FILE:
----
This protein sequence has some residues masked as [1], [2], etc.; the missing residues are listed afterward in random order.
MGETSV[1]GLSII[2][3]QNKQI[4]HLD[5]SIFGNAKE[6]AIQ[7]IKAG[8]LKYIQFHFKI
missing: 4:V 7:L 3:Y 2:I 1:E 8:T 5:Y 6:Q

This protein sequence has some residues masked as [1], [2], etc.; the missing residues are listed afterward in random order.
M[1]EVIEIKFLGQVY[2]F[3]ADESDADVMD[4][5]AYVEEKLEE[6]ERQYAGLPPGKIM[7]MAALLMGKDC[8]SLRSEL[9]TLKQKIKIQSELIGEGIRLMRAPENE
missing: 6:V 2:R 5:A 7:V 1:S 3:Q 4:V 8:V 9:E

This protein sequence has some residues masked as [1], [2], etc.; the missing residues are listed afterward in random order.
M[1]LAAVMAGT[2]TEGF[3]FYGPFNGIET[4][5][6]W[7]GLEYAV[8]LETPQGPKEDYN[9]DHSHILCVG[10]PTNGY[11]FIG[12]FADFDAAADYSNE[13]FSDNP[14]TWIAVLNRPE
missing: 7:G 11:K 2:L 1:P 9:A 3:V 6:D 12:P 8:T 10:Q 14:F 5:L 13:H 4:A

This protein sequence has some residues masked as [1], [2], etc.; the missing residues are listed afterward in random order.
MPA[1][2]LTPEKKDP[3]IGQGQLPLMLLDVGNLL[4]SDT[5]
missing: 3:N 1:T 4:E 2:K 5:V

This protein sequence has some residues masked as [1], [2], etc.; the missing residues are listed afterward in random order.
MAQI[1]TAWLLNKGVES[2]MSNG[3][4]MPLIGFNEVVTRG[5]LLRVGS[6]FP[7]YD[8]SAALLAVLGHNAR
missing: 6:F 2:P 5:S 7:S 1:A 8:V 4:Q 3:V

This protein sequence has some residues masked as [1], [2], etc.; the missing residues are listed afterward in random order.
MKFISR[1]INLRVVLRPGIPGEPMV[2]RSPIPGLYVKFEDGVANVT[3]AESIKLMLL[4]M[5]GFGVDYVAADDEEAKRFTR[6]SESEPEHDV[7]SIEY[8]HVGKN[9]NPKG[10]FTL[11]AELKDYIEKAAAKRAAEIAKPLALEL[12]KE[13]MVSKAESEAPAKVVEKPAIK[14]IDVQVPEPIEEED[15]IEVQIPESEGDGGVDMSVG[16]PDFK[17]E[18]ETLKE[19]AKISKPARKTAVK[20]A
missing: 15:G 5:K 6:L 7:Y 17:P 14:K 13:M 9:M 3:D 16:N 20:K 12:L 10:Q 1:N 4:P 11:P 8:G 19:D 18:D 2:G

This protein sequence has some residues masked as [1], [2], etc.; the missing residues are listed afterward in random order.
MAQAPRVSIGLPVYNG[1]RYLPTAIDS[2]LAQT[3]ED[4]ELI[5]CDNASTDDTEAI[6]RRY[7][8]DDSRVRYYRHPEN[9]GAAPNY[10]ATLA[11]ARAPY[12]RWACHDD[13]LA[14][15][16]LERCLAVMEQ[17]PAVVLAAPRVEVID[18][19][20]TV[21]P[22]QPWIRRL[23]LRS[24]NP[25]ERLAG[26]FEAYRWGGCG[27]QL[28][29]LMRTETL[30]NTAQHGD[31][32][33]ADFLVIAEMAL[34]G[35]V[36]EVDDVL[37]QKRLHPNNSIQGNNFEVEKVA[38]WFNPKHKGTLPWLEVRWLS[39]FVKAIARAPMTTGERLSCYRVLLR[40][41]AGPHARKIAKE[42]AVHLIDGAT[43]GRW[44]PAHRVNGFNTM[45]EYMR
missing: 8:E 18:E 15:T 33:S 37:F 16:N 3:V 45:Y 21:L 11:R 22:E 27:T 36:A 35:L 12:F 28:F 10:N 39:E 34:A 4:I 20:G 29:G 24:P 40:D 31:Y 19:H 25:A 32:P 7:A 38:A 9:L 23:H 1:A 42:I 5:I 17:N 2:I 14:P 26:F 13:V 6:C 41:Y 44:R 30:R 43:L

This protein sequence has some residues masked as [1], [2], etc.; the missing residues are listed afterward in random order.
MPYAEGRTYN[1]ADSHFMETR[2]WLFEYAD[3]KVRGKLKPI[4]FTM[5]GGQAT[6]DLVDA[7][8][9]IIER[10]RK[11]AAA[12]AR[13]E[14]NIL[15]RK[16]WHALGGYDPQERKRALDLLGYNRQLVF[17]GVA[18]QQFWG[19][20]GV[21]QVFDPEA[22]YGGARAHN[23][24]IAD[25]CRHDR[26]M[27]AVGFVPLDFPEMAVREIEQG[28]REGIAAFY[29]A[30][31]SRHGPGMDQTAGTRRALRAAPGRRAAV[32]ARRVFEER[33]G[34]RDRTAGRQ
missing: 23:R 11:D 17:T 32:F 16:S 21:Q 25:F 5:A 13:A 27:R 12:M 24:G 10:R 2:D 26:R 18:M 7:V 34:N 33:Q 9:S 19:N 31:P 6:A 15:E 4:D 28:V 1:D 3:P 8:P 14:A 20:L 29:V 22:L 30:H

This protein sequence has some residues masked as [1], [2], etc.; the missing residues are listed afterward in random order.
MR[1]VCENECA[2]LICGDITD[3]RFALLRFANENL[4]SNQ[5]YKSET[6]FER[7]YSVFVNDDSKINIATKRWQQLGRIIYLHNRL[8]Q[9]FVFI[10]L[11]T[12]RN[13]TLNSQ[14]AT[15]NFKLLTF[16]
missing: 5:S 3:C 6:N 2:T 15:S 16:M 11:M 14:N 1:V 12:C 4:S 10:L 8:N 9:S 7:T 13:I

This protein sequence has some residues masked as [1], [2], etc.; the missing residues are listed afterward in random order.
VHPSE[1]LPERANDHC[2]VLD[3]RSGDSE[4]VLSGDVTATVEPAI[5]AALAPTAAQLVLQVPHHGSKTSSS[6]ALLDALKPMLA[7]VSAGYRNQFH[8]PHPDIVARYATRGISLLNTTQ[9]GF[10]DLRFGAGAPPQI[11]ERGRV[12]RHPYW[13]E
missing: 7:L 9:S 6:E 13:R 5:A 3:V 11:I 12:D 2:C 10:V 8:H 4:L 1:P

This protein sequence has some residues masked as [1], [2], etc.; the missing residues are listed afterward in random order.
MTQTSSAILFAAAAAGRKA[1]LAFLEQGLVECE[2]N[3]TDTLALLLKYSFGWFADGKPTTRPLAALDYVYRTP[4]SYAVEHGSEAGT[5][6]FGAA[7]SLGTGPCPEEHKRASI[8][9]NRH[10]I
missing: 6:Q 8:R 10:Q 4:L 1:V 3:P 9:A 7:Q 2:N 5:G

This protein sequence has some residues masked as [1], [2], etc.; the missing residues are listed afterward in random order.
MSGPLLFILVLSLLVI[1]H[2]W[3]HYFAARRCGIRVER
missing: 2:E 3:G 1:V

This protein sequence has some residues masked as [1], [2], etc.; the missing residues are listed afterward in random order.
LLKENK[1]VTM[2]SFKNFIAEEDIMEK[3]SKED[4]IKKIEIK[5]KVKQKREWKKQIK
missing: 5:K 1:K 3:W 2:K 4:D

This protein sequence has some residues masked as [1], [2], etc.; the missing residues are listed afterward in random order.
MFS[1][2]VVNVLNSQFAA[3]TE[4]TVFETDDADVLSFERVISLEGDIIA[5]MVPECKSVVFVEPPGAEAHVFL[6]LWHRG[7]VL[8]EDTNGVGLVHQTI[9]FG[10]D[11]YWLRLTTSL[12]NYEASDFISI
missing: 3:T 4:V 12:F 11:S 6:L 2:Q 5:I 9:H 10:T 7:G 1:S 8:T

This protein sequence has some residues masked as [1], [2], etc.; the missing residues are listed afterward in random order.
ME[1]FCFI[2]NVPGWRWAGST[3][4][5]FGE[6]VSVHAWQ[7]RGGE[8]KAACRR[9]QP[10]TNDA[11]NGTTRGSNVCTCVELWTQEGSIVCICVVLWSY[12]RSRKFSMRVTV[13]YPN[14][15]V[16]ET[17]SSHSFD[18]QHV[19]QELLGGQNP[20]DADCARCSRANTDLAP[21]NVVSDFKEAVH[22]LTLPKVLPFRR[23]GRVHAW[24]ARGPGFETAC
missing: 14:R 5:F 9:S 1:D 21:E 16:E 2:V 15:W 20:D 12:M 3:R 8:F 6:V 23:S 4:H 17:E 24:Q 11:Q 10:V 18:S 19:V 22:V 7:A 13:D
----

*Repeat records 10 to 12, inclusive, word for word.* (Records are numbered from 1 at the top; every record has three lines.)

This protein sequence has some residues masked as [1], [2], etc.; the missing residues are listed afterward in random order.
VHPSE[1]LPERANDHC[2]VLD[3]RSGDSE[4]VLSGDVTATVEPAI[5]AALAPTAAQLVLQVPHHGSKTSSS[6]ALLDALKPMLA[7]VSAGYRNQFH[8]PHPDIVARYATRGISLLNTTQ[9]GF[10]DLRFGAGAPPQI[11]ERGRV[12]RHPYW[13]E
missing: 7:L 9:S 6:E 13:R 5:A 3:V 11:I 12:D 2:C 10:V 8:H 4:L 1:P

This protein sequence has some residues masked as [1], [2], etc.; the missing residues are listed afterward in random order.
MTQTSSAILFAAAAAGRKA[1]LAFLEQGLVECE[2]N[3]TDTLALLLKYSFGWFADGKPTTRPLAALDYVYRTP[4]SYAVEHGSEAGT[5][6]FGAA[7]SLGTGPCPEEHKRASI[8][9]NRH[10]I
missing: 6:Q 8:R 10:Q 4:L 1:V 3:P 9:A 7:Q 2:N 5:G

This protein sequence has some residues masked as [1], [2], etc.; the missing residues are listed afterward in random order.
MSGPLLFILVLSLLVI[1]H[2]W[3]HYFAARRCGIRVER
missing: 2:E 3:G 1:V